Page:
Deception and poor money management can be a hazardous combination for
couples

    
    Credit Education Week Canada aims to help couples get their finances
    under control
    

TORONTO, Nov. 2 /CNW/ - Whoever holds the purse strings in the family better be on their guard as a new survey commissioned by Credit Canada and Capital One Canada found that those who do not control the money in the household are 55% more likely to hide debt from their spouse. Overall, one in five (20%) Canadians admit to hiding debt from their spouse, while almost one in three (29%) Canadians have lied to their partner about how much they have spent on a purchase.

Today marks the launch of Credit Education Week 2009, and this year the spotlight is shining on Couples and Money to explore the unique challenges they face as they merge their good and bad financial habits.

With bankruptcies up by 36.9% since last year, it is more important than ever for people to be truthful about spending habits. This advice is even more critical for couples at the start of their relationship. The good news is the survey found that two thirds of couples (66%) entered into their relationship with an open and frank discussion about money.

"Communication is key so that when your relationship moves to the next level, you are going in with eyes wide open," said Laurie Campbell, Executive Director, Credit Canada. "We see couples in our office everyday who don't know each other's financial history. Full disclosure and talking early and often about finances can help prevent unnecessary stress and strain on a relationship."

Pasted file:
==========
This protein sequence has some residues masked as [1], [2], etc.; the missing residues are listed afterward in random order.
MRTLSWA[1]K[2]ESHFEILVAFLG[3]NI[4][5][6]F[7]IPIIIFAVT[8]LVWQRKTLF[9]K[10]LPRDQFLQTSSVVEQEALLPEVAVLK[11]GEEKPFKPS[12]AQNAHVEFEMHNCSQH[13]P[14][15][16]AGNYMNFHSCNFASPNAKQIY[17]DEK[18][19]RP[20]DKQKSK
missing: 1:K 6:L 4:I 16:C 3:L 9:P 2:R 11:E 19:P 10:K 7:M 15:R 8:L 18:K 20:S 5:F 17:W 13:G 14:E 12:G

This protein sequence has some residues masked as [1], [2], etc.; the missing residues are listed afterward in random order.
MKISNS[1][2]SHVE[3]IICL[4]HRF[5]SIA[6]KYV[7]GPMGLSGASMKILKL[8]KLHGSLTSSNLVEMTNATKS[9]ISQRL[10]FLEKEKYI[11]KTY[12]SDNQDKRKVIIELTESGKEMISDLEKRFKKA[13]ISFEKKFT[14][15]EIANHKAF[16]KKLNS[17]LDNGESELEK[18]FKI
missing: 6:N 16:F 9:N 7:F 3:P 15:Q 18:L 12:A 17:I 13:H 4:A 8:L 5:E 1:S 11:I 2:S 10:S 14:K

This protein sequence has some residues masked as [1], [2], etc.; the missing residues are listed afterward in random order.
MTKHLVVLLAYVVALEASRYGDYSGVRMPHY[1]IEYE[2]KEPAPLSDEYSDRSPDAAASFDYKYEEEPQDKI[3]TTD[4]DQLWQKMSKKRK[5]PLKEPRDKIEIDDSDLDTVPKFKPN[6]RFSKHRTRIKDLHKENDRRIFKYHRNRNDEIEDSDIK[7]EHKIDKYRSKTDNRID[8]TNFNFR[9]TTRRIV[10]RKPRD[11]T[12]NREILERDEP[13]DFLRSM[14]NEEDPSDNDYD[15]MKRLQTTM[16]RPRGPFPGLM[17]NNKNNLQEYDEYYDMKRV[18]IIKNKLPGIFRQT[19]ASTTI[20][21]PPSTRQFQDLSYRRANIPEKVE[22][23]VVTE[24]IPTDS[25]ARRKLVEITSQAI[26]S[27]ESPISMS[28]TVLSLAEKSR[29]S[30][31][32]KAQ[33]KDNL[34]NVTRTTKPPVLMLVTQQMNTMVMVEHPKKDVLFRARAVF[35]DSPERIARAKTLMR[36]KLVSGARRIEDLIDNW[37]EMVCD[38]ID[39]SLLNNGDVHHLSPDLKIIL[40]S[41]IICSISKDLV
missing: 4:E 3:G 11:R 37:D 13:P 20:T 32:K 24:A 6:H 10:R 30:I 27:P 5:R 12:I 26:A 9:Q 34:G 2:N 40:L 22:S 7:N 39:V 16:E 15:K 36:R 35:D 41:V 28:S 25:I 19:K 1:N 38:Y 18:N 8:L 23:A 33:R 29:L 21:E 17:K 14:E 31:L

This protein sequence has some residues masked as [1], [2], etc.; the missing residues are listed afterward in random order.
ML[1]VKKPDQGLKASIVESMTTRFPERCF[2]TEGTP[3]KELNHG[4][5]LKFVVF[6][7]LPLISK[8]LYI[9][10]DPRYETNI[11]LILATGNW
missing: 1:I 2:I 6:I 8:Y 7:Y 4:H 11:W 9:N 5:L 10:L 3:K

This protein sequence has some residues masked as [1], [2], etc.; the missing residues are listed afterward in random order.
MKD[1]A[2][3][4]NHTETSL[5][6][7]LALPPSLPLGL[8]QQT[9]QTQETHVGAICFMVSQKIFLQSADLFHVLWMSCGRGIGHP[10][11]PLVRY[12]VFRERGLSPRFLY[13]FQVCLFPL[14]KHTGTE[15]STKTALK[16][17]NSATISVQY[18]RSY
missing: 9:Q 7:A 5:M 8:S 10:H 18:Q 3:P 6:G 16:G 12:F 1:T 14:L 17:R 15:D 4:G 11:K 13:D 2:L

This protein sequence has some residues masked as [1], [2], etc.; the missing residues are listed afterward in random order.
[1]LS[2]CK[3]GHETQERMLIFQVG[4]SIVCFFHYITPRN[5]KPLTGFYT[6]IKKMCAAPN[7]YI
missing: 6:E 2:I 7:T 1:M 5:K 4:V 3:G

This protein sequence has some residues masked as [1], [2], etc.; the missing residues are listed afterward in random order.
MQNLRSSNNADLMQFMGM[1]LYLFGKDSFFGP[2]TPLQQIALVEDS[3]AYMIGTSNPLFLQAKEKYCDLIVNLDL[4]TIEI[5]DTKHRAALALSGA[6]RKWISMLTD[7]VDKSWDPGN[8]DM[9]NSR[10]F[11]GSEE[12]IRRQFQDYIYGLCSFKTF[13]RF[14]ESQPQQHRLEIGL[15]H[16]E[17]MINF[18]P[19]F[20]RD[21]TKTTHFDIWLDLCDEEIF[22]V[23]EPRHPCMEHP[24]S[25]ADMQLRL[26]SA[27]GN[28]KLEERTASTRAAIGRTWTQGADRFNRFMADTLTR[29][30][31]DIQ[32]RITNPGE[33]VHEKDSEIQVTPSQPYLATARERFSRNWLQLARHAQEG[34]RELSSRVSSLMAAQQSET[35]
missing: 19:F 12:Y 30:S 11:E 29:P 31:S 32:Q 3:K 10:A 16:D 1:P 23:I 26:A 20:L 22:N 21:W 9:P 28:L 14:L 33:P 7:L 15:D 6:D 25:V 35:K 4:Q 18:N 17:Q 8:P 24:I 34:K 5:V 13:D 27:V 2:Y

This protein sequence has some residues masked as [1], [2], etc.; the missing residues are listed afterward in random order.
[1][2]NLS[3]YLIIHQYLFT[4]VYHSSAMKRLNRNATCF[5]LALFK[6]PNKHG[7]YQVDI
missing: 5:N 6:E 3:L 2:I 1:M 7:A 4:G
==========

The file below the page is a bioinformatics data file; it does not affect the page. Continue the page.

Credit Education Week Canada, now in its third year, is supported by leaders within the financial services industry, consumer advocacy groups and political leaders.

"Supporting financial education is a major tenet of Capital One's efforts to provide Canadians with the tools they need to succeed," said Bill Cilluffo, President of International Business for Capital One. "We continue to support Credit Education Week Canada year after year because it is an effective way to remind people to re-examine their relationship with money, and empower them to stay in control of their finances."

    
    According to the survey:

    -   28% of women who have become the primary bread winner for the family
        in the past 12 months claim it has negatively affected their
        relationship. Only 13% of men felt the same way.

    -   21% of couples claim that the economic downturn has added more
        tension to the way they talk about money.

    -   23% of couples with children at home admit to hiding debt compared to
        18% for those without children.

    -   19% of women feel that their spouse is not open to discussing money
        issues while 15% of men feel the same way.

    -   People who live together (36%) are almost twice as likely to hide
        debt as couples who are married (19%).

    Credit Canada and Capital One offer the following money tips for couples:

    1.  Keep it positive. Always start the conversation on a positive note